A light, flexable, breathable, welcome departure from…
Source: bought it new
Price Paid: $189.50
A light, flexable, breathable, welcome departure from Asolo's traditional offering, with a wide toe box and well supported heel. May be perfect for light backpacking, dry summer hikes, or long-distance hikes where a quick-drying boot is desired.
- Not waterproof
- Fast drying
- Asolo's new "Natural Shape"
- Not waterproof
- No cushioning in footbed
I’ve hiked 1,318 miles of the AT, and innumerable day hikes over the last couple of years, mostly wearing Merrell Moab trail runners, and Salomon Fastpackers. The Fastpackers are high-top, Gortex-lined boots that are really like high-top trail-runners. They never fit my heel very well, and I kept trying different lacing techniques to lock them in.
The Moabs are very comfortable, and fit me well, though I would invariably get a glister in my little toe, calluses in the sides of my heal, and sometimes blisters under the calluses. I also experienced tendon pain around my heal and ankle. And I twisted my ankle really badly three miles into last year’s section.
Now, I’m not blaming the boots for all those issues. I am nigh unto 60, and often start hiking without the benefit of a rigorous training regimen. I consider myself a lightweight backpacker, generally carrying 24 lbs with food and water. Whether a high-top hiking book actually provides meaningful ankle support is controversial, and I tend to subscribe to the idea that feet need to work naturally for balance and to make sure the rest of the skeleton works as it’s supposed to.
I also have decided that for me, “waterproof’ boots are not very useful on long-distance hikes in the Appalachians. When they get wet, they stay wet, and that sets up all kinds of foot problems. Better to have a boot that dries quickly. Imho, hyoh, etc …
I hiked into Outdoor Trails outfitter in Daleville, Virginia, last year with a pair of Moabs that were ready for the trash bin. They had a great selection of hiking shoes, and they indulged me in trying on all kinds … Till I walked out with a new pair of Moabs …
A New Kind of Asolo - In the process, I saw these new Asolos, and was intrigued. They weren’t like any Asolos I’d seen before. Asolo is an Italian company, tho the Piumas are made in Romania, and their boots are well known and respected in the hiking community. Typical Asolos are sturdy, medium-to-heavyweight boots with a narrow fit. These Piumas were light, flexible, and had a wide toe box. And they cupped my skinny heels too! I almost bought them then and there. But you know, better the devil I knew …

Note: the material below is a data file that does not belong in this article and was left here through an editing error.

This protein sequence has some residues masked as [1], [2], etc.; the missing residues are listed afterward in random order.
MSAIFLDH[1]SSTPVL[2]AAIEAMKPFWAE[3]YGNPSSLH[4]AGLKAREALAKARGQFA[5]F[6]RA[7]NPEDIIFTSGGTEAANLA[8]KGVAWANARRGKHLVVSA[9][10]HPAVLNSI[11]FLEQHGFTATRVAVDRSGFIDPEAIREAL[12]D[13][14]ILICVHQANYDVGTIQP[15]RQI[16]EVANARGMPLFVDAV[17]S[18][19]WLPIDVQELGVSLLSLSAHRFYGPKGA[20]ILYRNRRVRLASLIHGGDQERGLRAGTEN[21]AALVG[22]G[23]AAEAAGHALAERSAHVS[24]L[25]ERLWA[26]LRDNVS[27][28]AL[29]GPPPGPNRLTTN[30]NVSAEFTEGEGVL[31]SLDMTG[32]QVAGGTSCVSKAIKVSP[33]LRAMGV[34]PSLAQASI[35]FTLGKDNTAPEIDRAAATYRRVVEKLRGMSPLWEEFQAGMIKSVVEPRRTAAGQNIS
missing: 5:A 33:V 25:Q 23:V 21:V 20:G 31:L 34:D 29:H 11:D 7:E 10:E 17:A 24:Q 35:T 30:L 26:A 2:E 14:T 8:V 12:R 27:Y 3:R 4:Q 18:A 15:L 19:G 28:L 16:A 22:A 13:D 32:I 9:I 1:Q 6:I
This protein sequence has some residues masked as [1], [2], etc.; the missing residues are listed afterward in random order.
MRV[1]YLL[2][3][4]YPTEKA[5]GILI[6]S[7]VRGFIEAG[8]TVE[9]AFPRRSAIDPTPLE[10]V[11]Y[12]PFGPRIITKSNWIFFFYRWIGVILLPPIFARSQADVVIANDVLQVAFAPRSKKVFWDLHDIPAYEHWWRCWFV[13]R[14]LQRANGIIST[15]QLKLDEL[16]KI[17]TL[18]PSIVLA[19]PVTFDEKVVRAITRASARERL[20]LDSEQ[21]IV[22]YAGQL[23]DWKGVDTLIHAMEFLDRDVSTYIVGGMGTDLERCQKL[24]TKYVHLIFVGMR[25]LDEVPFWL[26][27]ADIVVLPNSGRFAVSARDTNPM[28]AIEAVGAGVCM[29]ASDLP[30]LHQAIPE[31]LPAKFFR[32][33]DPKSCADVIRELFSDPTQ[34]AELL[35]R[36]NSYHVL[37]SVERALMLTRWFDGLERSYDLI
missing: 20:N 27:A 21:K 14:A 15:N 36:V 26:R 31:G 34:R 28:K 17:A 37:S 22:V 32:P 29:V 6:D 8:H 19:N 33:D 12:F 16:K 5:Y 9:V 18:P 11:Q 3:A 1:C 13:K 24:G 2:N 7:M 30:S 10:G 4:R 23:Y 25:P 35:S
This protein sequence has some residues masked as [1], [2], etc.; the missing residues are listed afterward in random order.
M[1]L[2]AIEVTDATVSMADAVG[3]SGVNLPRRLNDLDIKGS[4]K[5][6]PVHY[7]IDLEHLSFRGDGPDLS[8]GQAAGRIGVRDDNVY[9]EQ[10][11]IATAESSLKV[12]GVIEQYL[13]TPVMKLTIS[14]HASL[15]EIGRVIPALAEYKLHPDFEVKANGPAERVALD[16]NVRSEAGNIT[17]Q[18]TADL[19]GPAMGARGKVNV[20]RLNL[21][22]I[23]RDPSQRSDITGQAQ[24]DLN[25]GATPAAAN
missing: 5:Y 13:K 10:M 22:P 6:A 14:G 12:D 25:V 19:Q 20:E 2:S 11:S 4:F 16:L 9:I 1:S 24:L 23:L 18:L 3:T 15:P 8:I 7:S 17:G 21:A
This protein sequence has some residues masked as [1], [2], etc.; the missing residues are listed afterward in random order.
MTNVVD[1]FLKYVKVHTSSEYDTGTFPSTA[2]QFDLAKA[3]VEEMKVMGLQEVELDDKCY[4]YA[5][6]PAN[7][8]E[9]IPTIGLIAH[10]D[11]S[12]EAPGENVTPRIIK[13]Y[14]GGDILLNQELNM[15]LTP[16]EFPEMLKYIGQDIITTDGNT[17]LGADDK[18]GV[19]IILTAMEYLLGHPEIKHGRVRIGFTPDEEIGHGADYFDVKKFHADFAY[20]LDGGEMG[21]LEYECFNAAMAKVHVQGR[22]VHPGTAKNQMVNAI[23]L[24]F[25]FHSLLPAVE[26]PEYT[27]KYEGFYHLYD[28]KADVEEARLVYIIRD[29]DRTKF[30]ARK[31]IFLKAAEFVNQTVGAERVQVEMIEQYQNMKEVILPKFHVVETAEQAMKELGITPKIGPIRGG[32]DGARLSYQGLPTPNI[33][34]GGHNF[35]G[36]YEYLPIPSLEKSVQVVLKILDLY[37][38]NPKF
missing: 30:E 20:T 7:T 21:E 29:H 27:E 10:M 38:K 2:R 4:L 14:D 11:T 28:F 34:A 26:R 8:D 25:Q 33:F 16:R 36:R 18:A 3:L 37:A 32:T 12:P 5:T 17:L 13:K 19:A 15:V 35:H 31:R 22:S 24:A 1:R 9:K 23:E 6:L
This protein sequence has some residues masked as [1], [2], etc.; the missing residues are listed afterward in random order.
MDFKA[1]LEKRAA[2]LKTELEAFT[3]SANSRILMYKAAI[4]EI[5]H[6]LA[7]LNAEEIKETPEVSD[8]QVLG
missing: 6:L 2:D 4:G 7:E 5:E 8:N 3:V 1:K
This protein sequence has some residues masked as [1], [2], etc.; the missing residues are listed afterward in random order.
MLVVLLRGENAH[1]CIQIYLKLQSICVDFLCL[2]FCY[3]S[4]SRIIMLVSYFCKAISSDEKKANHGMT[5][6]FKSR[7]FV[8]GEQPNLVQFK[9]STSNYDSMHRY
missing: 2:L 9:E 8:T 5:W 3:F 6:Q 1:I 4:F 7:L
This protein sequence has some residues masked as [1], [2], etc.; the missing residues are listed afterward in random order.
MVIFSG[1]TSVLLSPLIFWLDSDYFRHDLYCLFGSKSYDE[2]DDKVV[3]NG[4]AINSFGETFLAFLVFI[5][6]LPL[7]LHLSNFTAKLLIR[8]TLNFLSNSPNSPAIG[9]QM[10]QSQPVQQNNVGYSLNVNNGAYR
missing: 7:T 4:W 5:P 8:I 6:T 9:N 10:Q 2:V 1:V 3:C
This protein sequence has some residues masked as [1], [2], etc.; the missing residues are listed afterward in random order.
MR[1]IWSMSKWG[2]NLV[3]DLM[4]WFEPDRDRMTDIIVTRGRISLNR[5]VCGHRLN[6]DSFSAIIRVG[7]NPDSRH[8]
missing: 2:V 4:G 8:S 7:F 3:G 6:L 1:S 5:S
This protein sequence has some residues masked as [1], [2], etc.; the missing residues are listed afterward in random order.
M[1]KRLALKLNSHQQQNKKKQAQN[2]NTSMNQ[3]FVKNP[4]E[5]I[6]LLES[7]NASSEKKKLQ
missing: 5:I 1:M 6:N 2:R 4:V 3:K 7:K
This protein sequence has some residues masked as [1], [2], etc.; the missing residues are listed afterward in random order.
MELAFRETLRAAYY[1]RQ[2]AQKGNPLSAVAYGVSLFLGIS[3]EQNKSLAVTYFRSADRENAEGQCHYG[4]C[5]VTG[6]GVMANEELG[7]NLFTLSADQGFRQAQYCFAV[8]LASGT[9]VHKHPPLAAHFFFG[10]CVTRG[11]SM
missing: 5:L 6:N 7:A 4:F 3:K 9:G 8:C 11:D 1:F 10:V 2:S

But when I got home, I started researching the Piumas. Asolo calls their basic design a “Natural shape,” “Light Hikers.” They tout a natural shaped footbed and last, that together are designed to mirror the shape of the foot, cradling and supporting it. A flexible sole and wide toe box is designed to allow the foot to move naturally.
The uppers are constructed of a water-resistant suede and nylon mesh. a velveteen lining is designed to wick away moisture. Classic lacing with really nice, metal hooks and eyes, padded cuffs for the ankles, gusseted tongue, and hard rubber toe fenders. They are not waterproof, and reviewers said they are fast drying.
The outsole was developed in conjunction with Vibram to support their new “Natural Shape” fit. They claim the multi-layer design reduces stress on the main points of impact, and that its structured shape offers support and improves foot control on the sides and the back. The bottom sports self-cleaning lugs, designed for optimum performance on varying types of terrain.
I was intrigued enough to push the button.
My limited Experience:
The fit on my feet is astounding. The wide toe box allows my toes to spread, without excessive movement, and my heal is cupped perfectly, and without any slippage. I’ve been wearing them on daily walks on sidewalks, and day hikes in trails around Western Michigan. I love the way they seem to roll from heel strike to push off, while still allowing my foot to flex naturally.
The footbed itself does not seem to have any cushioning, tho the outsole does seem to do its job in reducing shock. I have been wearing well-cushioned hiking socks, and they’ve been comfortable. The uppers do feel supportive. No blisters or soft tissue injuries, but I haven’t worn them with a 25 lb pack in the mountains yet either. I’ll get back to you on how the soles grip in that environment.
I’m kinda disinclined to put any footbeds in them, cause I want to give that “Natural Shape” the benefit of a good trial. But I might put a pair in my bounce box …
The mesh in the uppers, definately lets them breath. I could feel a breeze pushing thru. Nice on a hot day. Probably not the best boot for a cold wx hike ...
Piuma is Italian for Plume, by which I assume they mean feather, So, of course, I had to put them on my scale, and they came out to 16.75 ozs ea. For comparison, My Moab mid-heights with original footbeds are 16.51 ozs ea. Light as a feather is all relative, eh? [Shrug]
I’m thinking these are going to be great for hiking and light backpacking in summer and shoulder seasons.